The shape of the frontal part of the Himalaya around the north-eastern corner of the Kumaun Sub-Himalaya, along the Kali River valley, is defined by folded hanging wall rocks of the Himalayan Frontal Thrust (HFT). Two parallel faults (Kalaunia and Tanakpur faults) trace along the axial zone of the folded HFT. Between these faults, the hinge zone of this transverse fold is relatively straight and along these faults, the beds abruptly change their attitudes and their widths are tectonically attenuated across two hinge lines of fold. The area is constituted of various surfaces of coalescing fans and terraces. Fans comprise predominantly of sandstone clasts laid down by the steep-gradient streams originating from the Siwalik range. The alluvial fans are characterised by compound and superimposed fans with high relief, which are generated by the tectonic activities associated with the thrusting along the HFT. The truncated fan along the HFT has formed a 100 m high-escarpment running E–W for ~5 km. Quaternary terrace deposits suggest two phases of tectonic uplift in the basal part of the hanging wall block of the HFT dipping towards the north. The first phase is represented by tilting of the terrace sediments by ~30° towards the NW; while the second phase is evident from deformed structures in the terrace deposit comprising mainly of reverse faults, fault propagation folds, convolute laminations, flower structures and back thrust faults. The second phase produced ~1.0 m offset of stratification of the terrace along a thrust fault. Tectonic escarpments are recognised across the splay thrust near south of the HFT trace. The south facing hill slopes exhibit numerous landslides along active channels incising the hanging wall rocks of the HFT. The study area shows weak seismicity. The major Moradabad Fault crosses near the study area. This transverse fault may have suppressed the seismicity in the Tanakpur area, and the movement along the Moradabad and Kasganj–Tanakpur faults cause the neotectonic activities as observed. The role of transverse fault tectonics in the formation of the curvature cannot be ruled out.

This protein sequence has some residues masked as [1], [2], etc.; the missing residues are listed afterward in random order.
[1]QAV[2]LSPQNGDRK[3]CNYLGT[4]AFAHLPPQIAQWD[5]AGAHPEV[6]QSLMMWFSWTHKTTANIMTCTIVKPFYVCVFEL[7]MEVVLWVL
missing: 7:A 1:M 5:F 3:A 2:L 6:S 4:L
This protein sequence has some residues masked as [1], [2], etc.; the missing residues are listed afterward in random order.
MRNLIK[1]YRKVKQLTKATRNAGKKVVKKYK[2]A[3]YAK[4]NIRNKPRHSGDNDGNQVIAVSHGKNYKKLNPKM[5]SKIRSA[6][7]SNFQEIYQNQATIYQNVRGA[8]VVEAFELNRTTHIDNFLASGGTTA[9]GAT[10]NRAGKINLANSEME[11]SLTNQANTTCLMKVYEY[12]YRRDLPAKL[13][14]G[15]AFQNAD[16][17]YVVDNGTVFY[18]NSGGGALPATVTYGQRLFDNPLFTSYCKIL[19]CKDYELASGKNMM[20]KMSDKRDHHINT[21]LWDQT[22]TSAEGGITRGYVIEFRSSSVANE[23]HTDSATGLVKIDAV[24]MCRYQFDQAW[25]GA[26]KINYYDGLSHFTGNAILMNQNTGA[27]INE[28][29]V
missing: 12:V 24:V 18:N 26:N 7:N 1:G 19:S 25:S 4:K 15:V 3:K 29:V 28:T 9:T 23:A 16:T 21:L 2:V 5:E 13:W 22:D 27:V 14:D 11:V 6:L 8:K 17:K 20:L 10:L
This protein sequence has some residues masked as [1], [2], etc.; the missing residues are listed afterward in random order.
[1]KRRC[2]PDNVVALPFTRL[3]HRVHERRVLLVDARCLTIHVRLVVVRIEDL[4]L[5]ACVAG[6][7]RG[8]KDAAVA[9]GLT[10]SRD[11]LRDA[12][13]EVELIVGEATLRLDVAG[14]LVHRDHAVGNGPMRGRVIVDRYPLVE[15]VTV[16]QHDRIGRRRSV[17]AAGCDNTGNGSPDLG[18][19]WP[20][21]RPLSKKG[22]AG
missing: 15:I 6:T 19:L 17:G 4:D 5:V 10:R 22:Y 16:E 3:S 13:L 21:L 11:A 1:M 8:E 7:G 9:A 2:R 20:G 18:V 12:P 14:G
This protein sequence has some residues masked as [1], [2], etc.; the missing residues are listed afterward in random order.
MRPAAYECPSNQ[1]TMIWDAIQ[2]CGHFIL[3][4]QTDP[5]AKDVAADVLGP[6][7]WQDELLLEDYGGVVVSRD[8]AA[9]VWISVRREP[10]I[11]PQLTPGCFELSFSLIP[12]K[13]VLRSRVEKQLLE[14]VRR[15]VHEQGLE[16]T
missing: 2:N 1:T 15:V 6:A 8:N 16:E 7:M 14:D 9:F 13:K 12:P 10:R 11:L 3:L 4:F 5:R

Volume 128 | Issue 8
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